Geoffrey Hill's latest book of poems, Scenes from Comus, borrows its title from Wood's op. 6, and is dedicated to the composer for his seventieth birthday. The two men have been friends for many years and are exact contemporaries: for the poet's seventieth birthday, Wood wrote a vocal-instrumental setting of Hill's Tenebrae. This interchange between poet and musician highlights Wood's abiding concern with poets and poetry, and particularly English verse of the 20th century. He has described this repertoire as ‘a treasure-house, and our poets continue to produce good lyric poetry to this day: it's a waste of being English not to draw on these riches; and the composer has a particular duty to the poets of his own time’. More recently, Jeremy Thurlow has drawn attention to Wood's ‘idiomatic and refined response to English verse: his songs for voice and piano form a considerable part of his oeuvre and must be considered the most distinctive and substantial contribution to British song-writing since Britten and Tippet’.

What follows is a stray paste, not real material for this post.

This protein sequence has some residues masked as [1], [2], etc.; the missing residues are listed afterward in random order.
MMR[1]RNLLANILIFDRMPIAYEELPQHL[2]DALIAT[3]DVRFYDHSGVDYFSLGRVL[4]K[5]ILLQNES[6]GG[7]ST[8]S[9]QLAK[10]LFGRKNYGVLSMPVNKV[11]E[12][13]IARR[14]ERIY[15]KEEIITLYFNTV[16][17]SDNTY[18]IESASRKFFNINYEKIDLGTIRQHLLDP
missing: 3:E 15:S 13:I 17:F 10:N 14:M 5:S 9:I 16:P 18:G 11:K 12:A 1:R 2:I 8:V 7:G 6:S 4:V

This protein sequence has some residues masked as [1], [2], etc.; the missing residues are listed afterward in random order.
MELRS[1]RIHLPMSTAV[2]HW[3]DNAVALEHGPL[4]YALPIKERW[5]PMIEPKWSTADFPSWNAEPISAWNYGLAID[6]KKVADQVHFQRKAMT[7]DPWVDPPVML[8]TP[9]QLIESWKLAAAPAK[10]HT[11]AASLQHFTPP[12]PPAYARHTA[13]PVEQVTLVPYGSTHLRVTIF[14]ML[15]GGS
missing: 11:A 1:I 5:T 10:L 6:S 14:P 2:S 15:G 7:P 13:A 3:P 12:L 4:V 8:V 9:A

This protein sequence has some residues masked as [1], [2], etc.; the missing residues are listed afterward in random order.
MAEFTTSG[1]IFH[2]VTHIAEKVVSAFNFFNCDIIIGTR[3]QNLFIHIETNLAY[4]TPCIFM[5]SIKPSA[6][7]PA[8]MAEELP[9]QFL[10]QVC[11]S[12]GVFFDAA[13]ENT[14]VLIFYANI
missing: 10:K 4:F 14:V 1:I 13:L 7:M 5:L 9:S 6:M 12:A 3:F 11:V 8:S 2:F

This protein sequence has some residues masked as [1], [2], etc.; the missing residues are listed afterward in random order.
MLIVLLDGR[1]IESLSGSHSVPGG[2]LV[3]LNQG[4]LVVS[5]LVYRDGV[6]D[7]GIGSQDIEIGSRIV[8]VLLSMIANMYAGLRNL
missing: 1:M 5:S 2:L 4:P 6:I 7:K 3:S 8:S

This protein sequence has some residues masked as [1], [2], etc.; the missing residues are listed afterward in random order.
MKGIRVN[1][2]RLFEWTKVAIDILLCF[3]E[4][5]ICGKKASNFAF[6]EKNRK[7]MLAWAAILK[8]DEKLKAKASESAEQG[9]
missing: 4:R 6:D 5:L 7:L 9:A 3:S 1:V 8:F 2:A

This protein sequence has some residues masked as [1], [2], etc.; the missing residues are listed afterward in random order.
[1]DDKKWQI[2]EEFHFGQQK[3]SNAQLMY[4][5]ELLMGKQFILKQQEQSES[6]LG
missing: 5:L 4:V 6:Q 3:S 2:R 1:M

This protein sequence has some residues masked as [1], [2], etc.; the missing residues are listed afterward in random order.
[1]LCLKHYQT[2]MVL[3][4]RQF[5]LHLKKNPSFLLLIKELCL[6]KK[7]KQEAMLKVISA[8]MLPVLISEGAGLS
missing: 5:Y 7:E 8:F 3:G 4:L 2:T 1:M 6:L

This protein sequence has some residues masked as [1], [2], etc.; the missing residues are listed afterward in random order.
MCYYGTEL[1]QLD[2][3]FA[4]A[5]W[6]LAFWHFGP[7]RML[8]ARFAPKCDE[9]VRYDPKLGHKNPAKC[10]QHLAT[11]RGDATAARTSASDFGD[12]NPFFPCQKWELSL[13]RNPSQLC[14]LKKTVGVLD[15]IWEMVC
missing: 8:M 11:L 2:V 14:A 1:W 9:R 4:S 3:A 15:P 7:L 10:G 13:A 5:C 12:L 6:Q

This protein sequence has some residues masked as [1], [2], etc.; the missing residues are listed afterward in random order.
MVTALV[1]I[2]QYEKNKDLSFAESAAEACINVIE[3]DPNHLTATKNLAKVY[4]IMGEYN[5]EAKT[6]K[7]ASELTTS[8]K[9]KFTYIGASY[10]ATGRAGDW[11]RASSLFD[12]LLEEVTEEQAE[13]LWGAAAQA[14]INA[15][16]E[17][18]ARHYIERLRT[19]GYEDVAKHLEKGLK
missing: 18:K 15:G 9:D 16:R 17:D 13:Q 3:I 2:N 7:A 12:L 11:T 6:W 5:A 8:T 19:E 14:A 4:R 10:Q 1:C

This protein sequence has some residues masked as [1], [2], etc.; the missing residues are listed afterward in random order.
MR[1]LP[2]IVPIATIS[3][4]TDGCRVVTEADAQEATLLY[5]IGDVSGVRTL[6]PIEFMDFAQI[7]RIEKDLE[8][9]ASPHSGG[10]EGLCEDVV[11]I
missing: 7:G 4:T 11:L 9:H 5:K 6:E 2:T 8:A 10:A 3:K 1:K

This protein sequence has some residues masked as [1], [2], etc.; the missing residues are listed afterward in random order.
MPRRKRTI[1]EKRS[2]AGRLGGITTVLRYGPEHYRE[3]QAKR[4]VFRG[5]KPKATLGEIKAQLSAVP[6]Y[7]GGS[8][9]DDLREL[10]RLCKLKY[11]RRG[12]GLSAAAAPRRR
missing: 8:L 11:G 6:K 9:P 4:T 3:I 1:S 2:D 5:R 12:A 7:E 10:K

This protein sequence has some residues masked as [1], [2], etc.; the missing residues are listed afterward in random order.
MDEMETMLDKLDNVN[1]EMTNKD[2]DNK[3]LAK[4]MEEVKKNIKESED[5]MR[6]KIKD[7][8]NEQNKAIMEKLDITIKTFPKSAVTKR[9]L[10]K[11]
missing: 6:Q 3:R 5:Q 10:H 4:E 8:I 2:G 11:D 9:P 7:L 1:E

http://journals.cambridge.org/action/displayJournal?jid=TEM The final, definitive version of this article has been published in the Journal, Tempo, 59 (233), pp 26-37 2005, © 2005 Cambridge University Press.